Reviewed by Aimee Byrd
“The Bible does not want to be neatly packaged into three-hundred-and-sixty-five-day-increments” (75). No, no it doesn’t. But too often we think this is the only way to spending personal time in God’s Word. While we all know we are to be good Bereans (Acts 17:11), the sixty-six bound books of God’s living Word can be intimidating. And so Jen Wilkin begins her book disclosing the “mountain of biblical ignorance” she had after church hopping her whole life. Growing up visiting many different denominations, she wondered who had it right:
“Was there a rapture or not? Did God have to answer our prayers if we prayed a certain way? Did I need to be baptized again? How old is the earth? Were Old Testament believers saved differently than New Testament believers?” (16-17)
I can’t tell you how many times I have heard people try to dismiss these types of questions with a comment like, “I just love God and that is all that matters. I don’t want to get caught up in all that doctrinal stuff.” But Wilkin’s subtitle addresses this false dichotomy: “How to Study the Bible with Both Our Hearts and Our Minds.” And she tackles the importance of using both our minds and our hearts in the first chapter of her book. The Bible is about God, and as we learn about his person and his work, our joy and love for him deepens.
This is a very practical book, written to equip women to study God’s Word. Wilkin makes a case for Biblical literacy, and then presents a guide to help women study by way of alliteration. She teaches the five “P’s” of Bible study in five, short chapters. They are to study with Purpose, Perspective, Patience, Process, and Prayer. To be frank, I usually get annoyed with these approaches because I find them kind of condescending. But Jen Wilkin pulls it off quite well. And I say that because I don’t want those like me to let that keep them from reading or recommending Women of the Word.
Throughout the book, Wilkin uses good illustrations followed by practical applications to study God’s Word. I especially liked how she uses the analogy of the city of Rome in her chapter on studying with perspective. Since modern-day Rome was built on top of ancient Rome, there are some similarities with the way a homeowner in Rome needs to approach renovations to our perspective when we read Scripture. “Modern-day Christians inherit a faith that is built on the foundations of that which has come before. We, too, must occupy a modern space while maintaining an ancient perspective” (62). She explains how we need to play the role of an archeologist as we do some digging to learn the cultural and historical perspectives of the books we study in Scripture. And Wilkin follows with five practical questions to ask as a guide to get that proper perspective.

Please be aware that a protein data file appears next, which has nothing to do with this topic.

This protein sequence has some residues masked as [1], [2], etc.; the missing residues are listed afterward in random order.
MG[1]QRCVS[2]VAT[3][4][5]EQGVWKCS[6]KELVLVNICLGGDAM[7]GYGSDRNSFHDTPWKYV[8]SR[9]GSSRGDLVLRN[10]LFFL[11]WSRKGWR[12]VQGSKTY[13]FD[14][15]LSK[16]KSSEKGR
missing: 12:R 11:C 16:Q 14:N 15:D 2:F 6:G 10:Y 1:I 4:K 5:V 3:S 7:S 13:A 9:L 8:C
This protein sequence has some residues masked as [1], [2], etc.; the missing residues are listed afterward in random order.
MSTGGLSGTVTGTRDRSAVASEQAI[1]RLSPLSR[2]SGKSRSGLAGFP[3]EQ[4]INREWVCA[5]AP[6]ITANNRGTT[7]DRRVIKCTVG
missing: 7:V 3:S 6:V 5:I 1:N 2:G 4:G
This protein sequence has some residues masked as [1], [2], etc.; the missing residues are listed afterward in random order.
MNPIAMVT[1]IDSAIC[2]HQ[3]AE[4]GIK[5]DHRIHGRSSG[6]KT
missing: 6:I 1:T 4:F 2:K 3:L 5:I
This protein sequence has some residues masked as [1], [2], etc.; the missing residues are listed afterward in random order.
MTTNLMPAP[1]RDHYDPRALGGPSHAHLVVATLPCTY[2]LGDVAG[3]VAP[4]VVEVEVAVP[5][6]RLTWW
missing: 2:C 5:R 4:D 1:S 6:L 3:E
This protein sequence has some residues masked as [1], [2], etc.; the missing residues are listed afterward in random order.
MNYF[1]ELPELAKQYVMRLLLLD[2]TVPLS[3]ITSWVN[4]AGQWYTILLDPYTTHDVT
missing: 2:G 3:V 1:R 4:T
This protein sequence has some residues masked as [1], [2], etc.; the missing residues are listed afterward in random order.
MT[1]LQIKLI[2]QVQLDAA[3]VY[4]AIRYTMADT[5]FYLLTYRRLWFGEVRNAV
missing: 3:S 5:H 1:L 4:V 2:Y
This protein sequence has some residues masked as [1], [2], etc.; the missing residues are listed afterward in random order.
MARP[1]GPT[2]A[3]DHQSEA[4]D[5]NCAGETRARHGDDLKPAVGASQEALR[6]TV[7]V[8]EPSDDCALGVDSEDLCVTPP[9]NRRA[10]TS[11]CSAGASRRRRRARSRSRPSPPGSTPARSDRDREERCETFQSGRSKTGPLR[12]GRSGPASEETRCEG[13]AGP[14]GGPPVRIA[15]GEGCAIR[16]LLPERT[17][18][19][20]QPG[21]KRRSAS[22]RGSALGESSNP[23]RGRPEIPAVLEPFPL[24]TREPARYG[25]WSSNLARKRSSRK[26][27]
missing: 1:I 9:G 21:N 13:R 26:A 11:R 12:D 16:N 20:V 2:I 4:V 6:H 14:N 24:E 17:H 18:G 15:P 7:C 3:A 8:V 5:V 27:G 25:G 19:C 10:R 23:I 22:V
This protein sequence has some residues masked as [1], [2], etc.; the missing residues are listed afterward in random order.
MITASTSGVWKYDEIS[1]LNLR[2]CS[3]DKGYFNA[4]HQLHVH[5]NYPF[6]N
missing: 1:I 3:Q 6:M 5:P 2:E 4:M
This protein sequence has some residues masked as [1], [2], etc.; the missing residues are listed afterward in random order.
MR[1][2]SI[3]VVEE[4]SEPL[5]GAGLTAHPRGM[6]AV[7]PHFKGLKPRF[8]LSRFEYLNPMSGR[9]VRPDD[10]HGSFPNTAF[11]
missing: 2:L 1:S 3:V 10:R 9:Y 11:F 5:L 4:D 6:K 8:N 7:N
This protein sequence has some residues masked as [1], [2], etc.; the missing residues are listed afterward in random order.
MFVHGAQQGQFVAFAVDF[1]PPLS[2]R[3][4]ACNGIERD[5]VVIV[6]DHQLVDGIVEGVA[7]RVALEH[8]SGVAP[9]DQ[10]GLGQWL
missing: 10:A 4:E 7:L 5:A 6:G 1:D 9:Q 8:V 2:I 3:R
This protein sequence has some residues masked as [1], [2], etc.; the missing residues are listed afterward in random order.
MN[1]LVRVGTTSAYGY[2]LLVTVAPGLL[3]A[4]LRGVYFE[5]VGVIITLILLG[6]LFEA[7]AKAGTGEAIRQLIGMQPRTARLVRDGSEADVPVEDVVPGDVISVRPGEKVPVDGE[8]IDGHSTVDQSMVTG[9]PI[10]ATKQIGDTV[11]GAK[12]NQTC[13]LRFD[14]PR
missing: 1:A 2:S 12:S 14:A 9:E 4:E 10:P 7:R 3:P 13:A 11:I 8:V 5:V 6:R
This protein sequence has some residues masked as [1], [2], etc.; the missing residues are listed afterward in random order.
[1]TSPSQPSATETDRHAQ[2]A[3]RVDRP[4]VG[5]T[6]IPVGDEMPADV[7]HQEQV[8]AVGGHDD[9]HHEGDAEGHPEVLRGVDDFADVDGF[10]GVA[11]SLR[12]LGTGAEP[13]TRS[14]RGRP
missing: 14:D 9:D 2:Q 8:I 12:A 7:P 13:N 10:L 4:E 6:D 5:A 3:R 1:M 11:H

My favorite chapter is “Study with Patience.” Here the author offers a good critique of the contemporary approach to Scripture:
The preponderance of devotional material available to us bears evidence to our love for the neatly-wrapped package: a spiritual insight paired with a few verses and an application point or two. We approach our “time in the Word” like a drive-through at McDonalds: “I’ve only got a few minutes. Give me something quick and easy to fill me up.” (74)
Wilkin presses on the reader a long-term focus. While the study methods she offers are simple and basic enough to help a complete beginner with a sort of “How to Read the Bible 101,” it still takes work and investment. I love how she encourages the reader that feeling lost or confused in a passage is not a bad thing, but can actually be a sign that their understanding is being challenged. That’s how we grow! And sometimes the understanding doesn’t come that day, or that week, or even that year. But we trust God’s Word is living and active. We don’t always get the pretty applications tied up in a bow after our “quiet time with the Lord.” And so Wilkin challenges us, “Are you willing to invest ten years in waiting for understanding?” (81). What’s ten years compared to eternity?
Jen Wilkin’s method of studying Scripture is very helpful. While I am not typically going to follow her advice to type out each section I am studying, I see the value in it and how it may be helpful. I approached the book knowing it was more for an audience of beginners. But I was pleasantly surprised with a wonderful chapter for teachers at the end. That was a great addition with beneficial advice, encouragement, and warnings.
So if you are looking for an unintimidating, quick read to help you study God’s Word with more purpose for yourself or for someone who is having trouble with personal Bible study, or if you are interested in teaching a study and would like some guidance, this is the book for you.
Aimee Byrd is a wife and mother of three and the author of Housewife Theologian. She is also the “Residing Housewife Theologian” here at Books At a Glance, reviewing books of interest to women.
Buy the books
Women Of The Word: How To Study The Bible With Both Our Hearts And Our Minds